A delegation supporting the Homewood School District 153 tax increase referendum appeared before the Homewood Board of Trustees on Tuesday, Aug. 9, to ask for the board’s support for the issue on the Nov. 8 ballot.
After the group’s presentation, Mayor Rich Hofeld said the board would consider the request.
District 153 Board of Education President Shelly Marks, Superintendent Scott McAlister and Mike Dickover, representing Citizens for Homewood Schools, made the case for the referendum, which will give voters an opportunity to approve a hike to the district’s foundational tax rate for the first time in 30 years.
Voters approved short-term tax increases to back bond purchases in 2011 and 2016, but those were stopgap measures, Marks said. The rate hike will be a long-term improvement to the district’s financial health.
McAlister noted that the district is in the lowest tier in the state’s ranking of whether districts have adequate resources to educate students, about 35% below its target level. That leaves the district with a choice.
“You either bring in additional revenue, or you reduce spending,” he said. “And we feel that the supports we provide to our students and our families are so critical that reducing spending is not something we want to do unless we are forced to do it.”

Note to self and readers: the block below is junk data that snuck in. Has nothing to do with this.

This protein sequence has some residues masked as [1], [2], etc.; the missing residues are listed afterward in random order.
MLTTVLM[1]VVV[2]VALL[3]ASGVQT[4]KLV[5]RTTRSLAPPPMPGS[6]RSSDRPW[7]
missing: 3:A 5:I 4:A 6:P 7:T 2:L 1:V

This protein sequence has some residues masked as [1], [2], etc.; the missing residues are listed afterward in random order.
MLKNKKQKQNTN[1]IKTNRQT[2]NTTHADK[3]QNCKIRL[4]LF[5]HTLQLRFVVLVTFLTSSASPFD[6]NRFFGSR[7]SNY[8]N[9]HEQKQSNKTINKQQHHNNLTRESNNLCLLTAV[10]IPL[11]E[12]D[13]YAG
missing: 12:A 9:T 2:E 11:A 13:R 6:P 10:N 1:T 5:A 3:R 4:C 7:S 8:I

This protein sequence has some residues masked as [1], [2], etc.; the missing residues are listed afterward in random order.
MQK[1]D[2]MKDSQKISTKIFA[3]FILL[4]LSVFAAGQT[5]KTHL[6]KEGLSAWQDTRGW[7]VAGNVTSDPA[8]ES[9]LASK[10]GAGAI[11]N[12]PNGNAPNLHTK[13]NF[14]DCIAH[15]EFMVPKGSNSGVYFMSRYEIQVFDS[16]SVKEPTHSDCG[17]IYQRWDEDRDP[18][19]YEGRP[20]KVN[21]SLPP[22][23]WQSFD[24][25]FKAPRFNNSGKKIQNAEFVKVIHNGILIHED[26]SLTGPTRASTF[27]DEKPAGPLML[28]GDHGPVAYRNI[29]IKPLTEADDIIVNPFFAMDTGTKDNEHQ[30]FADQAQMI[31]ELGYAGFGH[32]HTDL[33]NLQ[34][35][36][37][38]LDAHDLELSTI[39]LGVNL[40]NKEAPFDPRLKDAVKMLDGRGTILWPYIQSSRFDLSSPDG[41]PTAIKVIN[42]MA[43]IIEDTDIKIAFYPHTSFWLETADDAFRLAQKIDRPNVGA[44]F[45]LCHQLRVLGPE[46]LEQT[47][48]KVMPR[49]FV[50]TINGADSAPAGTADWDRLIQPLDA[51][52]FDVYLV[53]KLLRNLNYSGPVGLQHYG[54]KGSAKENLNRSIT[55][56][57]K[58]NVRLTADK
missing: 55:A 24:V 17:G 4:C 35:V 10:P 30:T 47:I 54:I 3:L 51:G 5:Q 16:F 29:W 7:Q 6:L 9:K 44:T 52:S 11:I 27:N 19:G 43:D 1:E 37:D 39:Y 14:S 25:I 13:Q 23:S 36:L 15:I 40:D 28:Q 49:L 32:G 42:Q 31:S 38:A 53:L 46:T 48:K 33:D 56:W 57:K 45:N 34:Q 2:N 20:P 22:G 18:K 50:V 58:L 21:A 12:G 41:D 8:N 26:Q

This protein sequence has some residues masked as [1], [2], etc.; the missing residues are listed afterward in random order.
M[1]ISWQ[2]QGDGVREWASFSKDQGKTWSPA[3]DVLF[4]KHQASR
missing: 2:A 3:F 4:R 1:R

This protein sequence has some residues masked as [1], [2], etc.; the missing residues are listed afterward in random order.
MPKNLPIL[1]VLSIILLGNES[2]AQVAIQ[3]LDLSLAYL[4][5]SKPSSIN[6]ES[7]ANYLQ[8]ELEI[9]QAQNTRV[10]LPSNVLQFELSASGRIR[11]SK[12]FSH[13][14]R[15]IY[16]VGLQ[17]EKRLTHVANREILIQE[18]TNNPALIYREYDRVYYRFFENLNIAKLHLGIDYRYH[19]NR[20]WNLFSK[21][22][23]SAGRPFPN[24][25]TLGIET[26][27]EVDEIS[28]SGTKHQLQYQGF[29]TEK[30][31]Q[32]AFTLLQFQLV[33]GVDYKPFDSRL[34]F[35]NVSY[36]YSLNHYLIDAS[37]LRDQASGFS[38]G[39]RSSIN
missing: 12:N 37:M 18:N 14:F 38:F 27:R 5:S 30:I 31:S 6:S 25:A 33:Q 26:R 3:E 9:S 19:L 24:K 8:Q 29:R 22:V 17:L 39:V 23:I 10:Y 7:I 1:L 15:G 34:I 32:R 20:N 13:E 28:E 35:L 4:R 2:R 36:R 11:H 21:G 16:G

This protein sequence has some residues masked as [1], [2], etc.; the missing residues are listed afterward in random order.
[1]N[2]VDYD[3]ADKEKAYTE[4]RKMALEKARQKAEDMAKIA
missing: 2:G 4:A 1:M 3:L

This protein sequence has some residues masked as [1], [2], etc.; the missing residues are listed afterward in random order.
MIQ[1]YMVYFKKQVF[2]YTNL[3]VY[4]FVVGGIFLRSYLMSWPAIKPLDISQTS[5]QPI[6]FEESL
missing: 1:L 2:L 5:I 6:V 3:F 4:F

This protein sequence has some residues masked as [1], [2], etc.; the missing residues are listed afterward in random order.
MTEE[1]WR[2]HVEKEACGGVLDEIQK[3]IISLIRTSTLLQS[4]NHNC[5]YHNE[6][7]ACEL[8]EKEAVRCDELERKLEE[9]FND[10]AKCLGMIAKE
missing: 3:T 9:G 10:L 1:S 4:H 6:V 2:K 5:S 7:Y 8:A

He said the additional revenue would be spent in three main areas: eliminating the district’s funding deficit, building up cash reserves to the recommended level and addressing capital needs. He noted that the district’s buildings were built in the 1950s and 1960s and most have not had major renovations in two decades or more.
Dickover said he moved to Homewood 10 years ago because of the community’s diversity and the good reputation of the schools. He said the fact that the tax rate had not been raised in three decades “tells me that our schools are doing a great job at managing their budgets.”
“Without this referendum, the quality of education in our district could go down,” he said.
Trustee Jay Heiferman asked what impact the rate hike would have own property owners’ tax bills.
Marks said taxes for a home valued by the county assessor at $150,000 would go up about $460 per year or $38 per month. She said the increase would be eased in three years when the district pays off a bond. At that point, the tax impact would be reduced to $308 per year or $26 per month.